KANSAS CITY, Mo. – After storing around 40,000 artifacts in the basement of a funeral home, the Raymore Historical Society plans to open a new museum next year to serve as a place to showcase local history.
Since 1994, the historical society has been based out of the Cullen Funeral Home off Foxwood Drive.
The current location, which is around the back of the funeral home and has few markings, is home to treasures of the area’s past.
An American flag and sewing machine dating back to the late 1800s, wedding dresses from various decades, and military garments from both World War I and II can be seen by visitors.
For sports fans, organizers have gathered local trophies, t-shirts, hats, and other garments from long ago.
“All of these items are from Raymore and surrounding areas,” said Raymore Historical Society President Renee Kerckhoff. “There’s stuff in here I don’t even know exists. Every time I come in here I see something different.”
On Monday, Kerckhoff showed 41 Action News a television from the 1940’s that she said was believed to be the first one owned by someone living in the area.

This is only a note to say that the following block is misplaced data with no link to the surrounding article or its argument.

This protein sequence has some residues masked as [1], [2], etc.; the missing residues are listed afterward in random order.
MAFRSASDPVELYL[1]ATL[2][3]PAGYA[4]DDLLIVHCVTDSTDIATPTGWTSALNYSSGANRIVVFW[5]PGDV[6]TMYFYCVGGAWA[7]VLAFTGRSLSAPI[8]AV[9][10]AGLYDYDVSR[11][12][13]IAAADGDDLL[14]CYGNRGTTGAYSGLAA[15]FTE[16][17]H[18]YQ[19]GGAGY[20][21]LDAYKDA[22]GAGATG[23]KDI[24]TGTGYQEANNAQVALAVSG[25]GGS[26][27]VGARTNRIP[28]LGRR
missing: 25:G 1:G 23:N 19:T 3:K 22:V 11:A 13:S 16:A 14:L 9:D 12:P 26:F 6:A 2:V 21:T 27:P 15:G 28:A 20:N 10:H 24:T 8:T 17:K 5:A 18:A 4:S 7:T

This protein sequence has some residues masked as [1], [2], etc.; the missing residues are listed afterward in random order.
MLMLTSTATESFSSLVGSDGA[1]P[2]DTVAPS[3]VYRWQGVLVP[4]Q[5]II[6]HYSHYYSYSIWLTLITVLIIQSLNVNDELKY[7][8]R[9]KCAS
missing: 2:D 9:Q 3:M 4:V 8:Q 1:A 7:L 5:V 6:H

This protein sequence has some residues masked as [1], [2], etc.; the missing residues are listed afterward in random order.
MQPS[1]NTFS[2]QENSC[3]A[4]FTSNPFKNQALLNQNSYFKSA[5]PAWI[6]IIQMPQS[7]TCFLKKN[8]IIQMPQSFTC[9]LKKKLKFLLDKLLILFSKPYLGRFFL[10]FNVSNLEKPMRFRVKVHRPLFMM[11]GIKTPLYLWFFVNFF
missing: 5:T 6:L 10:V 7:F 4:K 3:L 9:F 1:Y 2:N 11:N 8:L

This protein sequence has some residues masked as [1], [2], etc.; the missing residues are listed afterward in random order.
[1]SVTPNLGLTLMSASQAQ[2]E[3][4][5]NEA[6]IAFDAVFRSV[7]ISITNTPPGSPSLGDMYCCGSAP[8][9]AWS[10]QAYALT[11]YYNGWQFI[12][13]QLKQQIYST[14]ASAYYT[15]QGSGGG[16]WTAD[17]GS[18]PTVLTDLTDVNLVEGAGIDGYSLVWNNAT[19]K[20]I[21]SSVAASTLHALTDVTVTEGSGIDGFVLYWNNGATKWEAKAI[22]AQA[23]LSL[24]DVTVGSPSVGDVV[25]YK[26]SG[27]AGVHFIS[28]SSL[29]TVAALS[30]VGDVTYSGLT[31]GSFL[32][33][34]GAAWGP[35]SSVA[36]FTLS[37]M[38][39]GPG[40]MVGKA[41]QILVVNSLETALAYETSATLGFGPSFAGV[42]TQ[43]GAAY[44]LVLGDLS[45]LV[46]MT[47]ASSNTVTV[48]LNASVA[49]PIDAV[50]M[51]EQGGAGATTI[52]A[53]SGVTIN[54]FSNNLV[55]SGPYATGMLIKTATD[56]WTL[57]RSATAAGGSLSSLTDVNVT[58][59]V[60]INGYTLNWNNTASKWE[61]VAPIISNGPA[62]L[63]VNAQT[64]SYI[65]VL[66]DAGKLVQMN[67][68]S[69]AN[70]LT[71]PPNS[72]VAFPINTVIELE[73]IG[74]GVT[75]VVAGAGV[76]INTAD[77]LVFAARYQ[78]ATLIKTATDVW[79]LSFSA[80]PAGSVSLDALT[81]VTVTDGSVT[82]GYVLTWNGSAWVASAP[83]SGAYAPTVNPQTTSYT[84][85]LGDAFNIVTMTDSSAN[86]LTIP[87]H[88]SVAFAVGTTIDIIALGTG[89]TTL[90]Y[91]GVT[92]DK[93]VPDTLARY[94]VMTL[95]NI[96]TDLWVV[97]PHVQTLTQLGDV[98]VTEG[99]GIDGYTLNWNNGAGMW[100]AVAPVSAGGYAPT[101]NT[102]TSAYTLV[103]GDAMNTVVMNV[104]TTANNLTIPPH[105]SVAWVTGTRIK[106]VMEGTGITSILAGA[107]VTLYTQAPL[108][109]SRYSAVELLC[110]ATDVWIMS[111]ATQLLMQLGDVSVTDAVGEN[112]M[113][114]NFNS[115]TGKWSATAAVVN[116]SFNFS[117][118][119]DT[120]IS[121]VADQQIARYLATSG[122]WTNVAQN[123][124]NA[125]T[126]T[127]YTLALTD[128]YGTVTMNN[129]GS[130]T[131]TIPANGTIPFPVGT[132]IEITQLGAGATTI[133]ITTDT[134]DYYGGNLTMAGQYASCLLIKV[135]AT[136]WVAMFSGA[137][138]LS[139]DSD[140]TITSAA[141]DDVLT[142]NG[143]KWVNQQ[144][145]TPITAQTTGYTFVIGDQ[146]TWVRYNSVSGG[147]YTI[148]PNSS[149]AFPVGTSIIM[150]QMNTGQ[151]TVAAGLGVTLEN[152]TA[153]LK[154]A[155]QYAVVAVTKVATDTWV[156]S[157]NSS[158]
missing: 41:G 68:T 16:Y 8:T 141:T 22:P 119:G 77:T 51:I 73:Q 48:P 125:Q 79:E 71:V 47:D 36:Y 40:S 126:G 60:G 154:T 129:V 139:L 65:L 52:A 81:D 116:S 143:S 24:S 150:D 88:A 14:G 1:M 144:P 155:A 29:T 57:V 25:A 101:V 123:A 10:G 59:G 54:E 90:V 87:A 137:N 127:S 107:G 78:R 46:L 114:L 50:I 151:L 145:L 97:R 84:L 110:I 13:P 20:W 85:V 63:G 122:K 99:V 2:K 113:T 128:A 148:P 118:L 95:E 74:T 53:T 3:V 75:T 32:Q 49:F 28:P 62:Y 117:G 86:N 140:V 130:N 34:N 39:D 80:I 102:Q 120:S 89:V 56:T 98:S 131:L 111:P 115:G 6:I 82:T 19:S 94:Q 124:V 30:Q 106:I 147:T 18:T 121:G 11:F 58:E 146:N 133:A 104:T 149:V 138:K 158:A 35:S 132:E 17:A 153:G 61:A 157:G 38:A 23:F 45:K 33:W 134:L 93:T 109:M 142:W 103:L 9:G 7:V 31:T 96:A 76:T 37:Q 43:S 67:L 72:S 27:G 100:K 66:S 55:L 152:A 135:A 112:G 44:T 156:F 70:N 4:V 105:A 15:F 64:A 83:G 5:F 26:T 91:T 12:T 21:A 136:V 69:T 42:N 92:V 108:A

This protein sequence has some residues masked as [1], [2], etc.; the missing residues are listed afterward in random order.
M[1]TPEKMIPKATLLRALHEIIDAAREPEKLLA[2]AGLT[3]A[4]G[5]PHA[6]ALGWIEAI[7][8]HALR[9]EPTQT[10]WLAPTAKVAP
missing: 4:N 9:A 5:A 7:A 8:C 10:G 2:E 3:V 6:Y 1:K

“When they got it in 1948, I don’t know how many channels there would have been,” she said. “Rumor had it that when they would have their TV on, some of the local kids would gather outside the window and peek in and watch the TV.”
With so many artifacts, Kerckhoff said the historical society wanted to be able to tell more residents about the stories of their city.
Next spring, members plan to open a new museum inside of a home built in the 1930s.
The effort has required lots of hard work but Kerckhoff told 41 Action News that the new location off 58 Highway and South Washington Street would give the historical society a special opportunity.
“A lot of people don’t even know we exist. We’re behind a building right now,” she said. “The thing was location, location, location. (The new house) is in the old town of Raymore. It’s next to the farmers market area. It gets a lot of traffic.”
While there is plenty of work still left to be done, Kerckhoff said the new museum would let residents learn local history and be a place to preserve items of Raymore’s past.
“We’re kind of hidden here. I want people to come in and learn the history of Raymore,” she said. “We’re really excited to have a permanent home and to have a place people will walk to.”